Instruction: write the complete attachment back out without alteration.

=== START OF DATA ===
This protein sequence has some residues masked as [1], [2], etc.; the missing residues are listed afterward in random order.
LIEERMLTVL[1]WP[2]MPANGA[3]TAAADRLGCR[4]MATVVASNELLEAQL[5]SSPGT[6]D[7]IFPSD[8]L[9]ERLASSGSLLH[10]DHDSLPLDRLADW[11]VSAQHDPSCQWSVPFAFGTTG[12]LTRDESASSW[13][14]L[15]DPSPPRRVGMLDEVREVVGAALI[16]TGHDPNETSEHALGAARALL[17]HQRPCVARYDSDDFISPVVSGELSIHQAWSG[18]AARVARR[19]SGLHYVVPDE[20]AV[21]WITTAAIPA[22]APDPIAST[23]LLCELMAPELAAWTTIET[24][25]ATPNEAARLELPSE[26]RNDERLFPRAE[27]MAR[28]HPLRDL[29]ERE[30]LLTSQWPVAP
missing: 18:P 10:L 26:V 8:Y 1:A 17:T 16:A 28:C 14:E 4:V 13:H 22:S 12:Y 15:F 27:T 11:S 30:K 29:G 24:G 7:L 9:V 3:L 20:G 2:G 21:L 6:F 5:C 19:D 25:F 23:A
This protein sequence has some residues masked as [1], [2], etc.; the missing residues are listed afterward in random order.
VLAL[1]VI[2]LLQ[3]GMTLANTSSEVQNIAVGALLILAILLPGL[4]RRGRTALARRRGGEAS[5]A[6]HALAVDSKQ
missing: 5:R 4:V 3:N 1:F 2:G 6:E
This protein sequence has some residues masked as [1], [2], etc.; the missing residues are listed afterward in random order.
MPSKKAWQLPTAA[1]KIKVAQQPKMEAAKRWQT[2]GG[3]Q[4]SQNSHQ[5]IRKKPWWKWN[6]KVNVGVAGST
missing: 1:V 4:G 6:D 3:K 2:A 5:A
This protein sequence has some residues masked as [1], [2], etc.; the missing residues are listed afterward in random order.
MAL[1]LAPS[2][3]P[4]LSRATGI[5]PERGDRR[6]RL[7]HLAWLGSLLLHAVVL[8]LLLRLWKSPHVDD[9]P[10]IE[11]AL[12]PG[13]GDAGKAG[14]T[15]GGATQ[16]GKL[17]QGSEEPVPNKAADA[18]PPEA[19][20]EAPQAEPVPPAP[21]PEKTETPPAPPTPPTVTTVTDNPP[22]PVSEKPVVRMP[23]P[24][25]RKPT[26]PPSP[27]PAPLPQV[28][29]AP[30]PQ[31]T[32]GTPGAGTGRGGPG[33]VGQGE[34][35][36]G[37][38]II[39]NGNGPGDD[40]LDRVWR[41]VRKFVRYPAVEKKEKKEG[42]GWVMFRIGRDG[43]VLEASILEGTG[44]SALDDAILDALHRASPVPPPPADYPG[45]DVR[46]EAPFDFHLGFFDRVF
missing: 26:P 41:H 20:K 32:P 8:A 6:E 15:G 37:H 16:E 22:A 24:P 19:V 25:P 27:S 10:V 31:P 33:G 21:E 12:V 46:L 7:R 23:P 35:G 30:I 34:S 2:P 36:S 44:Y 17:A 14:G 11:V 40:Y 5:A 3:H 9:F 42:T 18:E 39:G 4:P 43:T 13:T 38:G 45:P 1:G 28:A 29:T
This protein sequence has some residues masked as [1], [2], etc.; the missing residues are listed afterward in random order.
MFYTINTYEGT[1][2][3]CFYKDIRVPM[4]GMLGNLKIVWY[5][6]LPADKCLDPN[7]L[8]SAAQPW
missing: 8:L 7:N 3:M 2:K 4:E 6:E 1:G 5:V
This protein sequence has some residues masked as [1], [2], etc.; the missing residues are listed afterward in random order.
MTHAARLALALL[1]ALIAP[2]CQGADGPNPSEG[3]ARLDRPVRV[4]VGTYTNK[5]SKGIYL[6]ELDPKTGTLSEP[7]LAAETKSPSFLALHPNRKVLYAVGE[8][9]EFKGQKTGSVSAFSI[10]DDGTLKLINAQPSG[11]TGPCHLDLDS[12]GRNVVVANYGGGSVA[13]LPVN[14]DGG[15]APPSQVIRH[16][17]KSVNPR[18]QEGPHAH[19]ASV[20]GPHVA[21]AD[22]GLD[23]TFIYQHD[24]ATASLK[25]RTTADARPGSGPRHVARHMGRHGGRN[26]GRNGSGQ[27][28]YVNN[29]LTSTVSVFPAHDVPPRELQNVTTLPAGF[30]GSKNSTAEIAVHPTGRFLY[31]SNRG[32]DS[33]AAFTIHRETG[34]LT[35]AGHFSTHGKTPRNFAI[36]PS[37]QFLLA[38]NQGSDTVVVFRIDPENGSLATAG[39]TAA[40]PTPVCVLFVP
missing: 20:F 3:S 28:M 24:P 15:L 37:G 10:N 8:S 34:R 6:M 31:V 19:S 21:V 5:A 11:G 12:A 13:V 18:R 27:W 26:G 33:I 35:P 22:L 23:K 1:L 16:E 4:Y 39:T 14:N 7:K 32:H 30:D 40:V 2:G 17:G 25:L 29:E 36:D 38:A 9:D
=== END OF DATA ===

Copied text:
This protein sequence has some residues masked as [1], [2], etc.; the missing residues are listed afterward in random order.
LIEERMLTVL[1]WP[2]MPANGA[3]TAAADRLGCR[4]MATVVASNELLEAQL[5]SSPGT[6]D[7]IFPSD[8]L[9]ERLASSGSLLH[10]DHDSLPLDRLADW[11]VSAQHDPSCQWSVPFAFGTTG[12]LTRDESASSW[13][14]L[15]DPSPPRRVGMLDEVREVVGAALI[16]TGHDPNETSEHALGAARALL[17]HQRPCVARYDSDDFISPVVSGELSIHQAWSG[18]AARVARR[19]SGLHYVVPDE[20]AV[21]WITTAAIPA[22]APDPIAST[23]LLCELMAPELAAWTTIET[24][25]ATPNEAARLELPSE[26]RNDERLFPRAE[27]MAR[28]HPLRDL[29]ERE[30]LLTSQWPVAP
missing: 18:P 10:L 26:V 8:Y 1:A 17:T 16:A 28:C 14:E 4:V 13:H 22:S 12:Y 15:F 27:T 11:S 30:K 29:G 24:G 7:L 9:V 3:L 20:G 2:G 21:L 6:F 5:C 19:D 25:F 23:A
This protein sequence has some residues masked as [1], [2], etc.; the missing residues are listed afterward in random order.
VLAL[1]VI[2]LLQ[3]GMTLANTSSEVQNIAVGALLILAILLPGL[4]RRGRTALARRRGGEAS[5]A[6]HALAVDSKQ
missing: 5:R 4:V 3:N 1:F 2:G 6:E
This protein sequence has some residues masked as [1], [2], etc.; the missing residues are listed afterward in random order.
MPSKKAWQLPTAA[1]KIKVAQQPKMEAAKRWQT[2]GG[3]Q[4]SQNSHQ[5]IRKKPWWKWN[6]KVNVGVAGST
missing: 1:V 4:G 6:D 3:K 2:A 5:A
This protein sequence has some residues masked as [1], [2], etc.; the missing residues are listed afterward in random order.
MAL[1]LAPS[2][3]P[4]LSRATGI[5]PERGDRR[6]RL[7]HLAWLGSLLLHAVVL[8]LLLRLWKSPHVDD[9]P[10]IE[11]AL[12]PG[13]GDAGKAG[14]T[15]GGATQ[16]GKL[17]QGSEEPVPNKAADA[18]PPEA[19][20]EAPQAEPVPPAP[21]PEKTETPPAPPTPPTVTTVTDNPP[22]PVSEKPVVRMP[23]P[24][25]RKPT[26]PPSP[27]PAPLPQV[28][29]AP[30]PQ[31]T[32]GTPGAGTGRGGPG[33]VGQGE[34][35][36]G[37][38]II[39]NGNGPGDD[40]LDRVWR[41]VRKFVRYPAVEKKEKKEG[42]GWVMFRIGRDG[43]VLEASILEGTG[44]SALDDAILDALHRASPVPPPPADYPG[45]DVR[46]EAPFDFHLGFFDRVF
missing: 26:P 41:H 20:K 32:P 8:A 6:E 15:G 37:H 16:E 22:A 24:P 19:V 25:P 27:S 10:V 31:P 33:G 21:E 12:V 46:L 7:R 23:P 35:G 30:I 34:S 2:P 36:S 44:Y 17:A 14:G 11:V 40:Y 5:A 3:H 9:F 42:T 18:E 39:G 4:P 43:T 13:T 38:G 45:P 1:G 28:A 29:T
This protein sequence has some residues masked as [1], [2], etc.; the missing residues are listed afterward in random order.
MFYTINTYEGT[1][2][3]CFYKDIRVPM[4]GMLGNLKIVWY[5][6]LPADKCLDPN[7]L[8]SAAQPW
missing: 8:L 7:N 3:M 2:K 4:E 6:E 1:G 5:V
This protein sequence has some residues masked as [1], [2], etc.; the missing residues are listed afterward in random order.
MTHAARLALALL[1]ALIAP[2]CQGADGPNPSEG[3]ARLDRPVRV[4]VGTYTNK[5]SKGIYL[6]ELDPKTGTLSEP[7]LAAETKSPSFLALHPNRKVLYAVGE[8][9]EFKGQKTGSVSAFSI[10]DDGTLKLINAQPSG[11]TGPCHLDLDS[12]GRNVVVANYGGGSVA[13]LPVN[14]DGG[15]APPSQVIRH[16][17]KSVNPR[18]QEGPHAH[19]ASV[20]GPHVA[21]AD[22]GLD[23]TFIYQHD[24]ATASLK[25]RTTADARPGSGPRHVARHMGRHGGRN[26]GRNGSGQ[27][28]YVNN[29]LTSTVSVFPAHDVPPRELQNVTTLPAGF[30]GSKNSTAEIAVHPTGRFLY[31]SNRG[32]DS[33]AAFTIHRETG[34]LT[35]AGHFSTHGKTPRNFAI[36]PS[37]QFLLA[38]NQGSDTVVVFRIDPENGSLATAG[39]TAA[40]PTPVCVLFVP
missing: 20:F 3:S 28:M 24:P 15:L 37:G 10:N 8:S 34:R 6:M 31:V 19:S 21:V 5:A 11:G 12:A 13:V 18:R 27:W 26:G 33:I 35:P 22:L 23:K 1:L 16:E 4:Y 39:T 14:N 7:K 32:H 30:D 40:V 2:G 17:G 25:L 29:E 36:D 38:A 9:D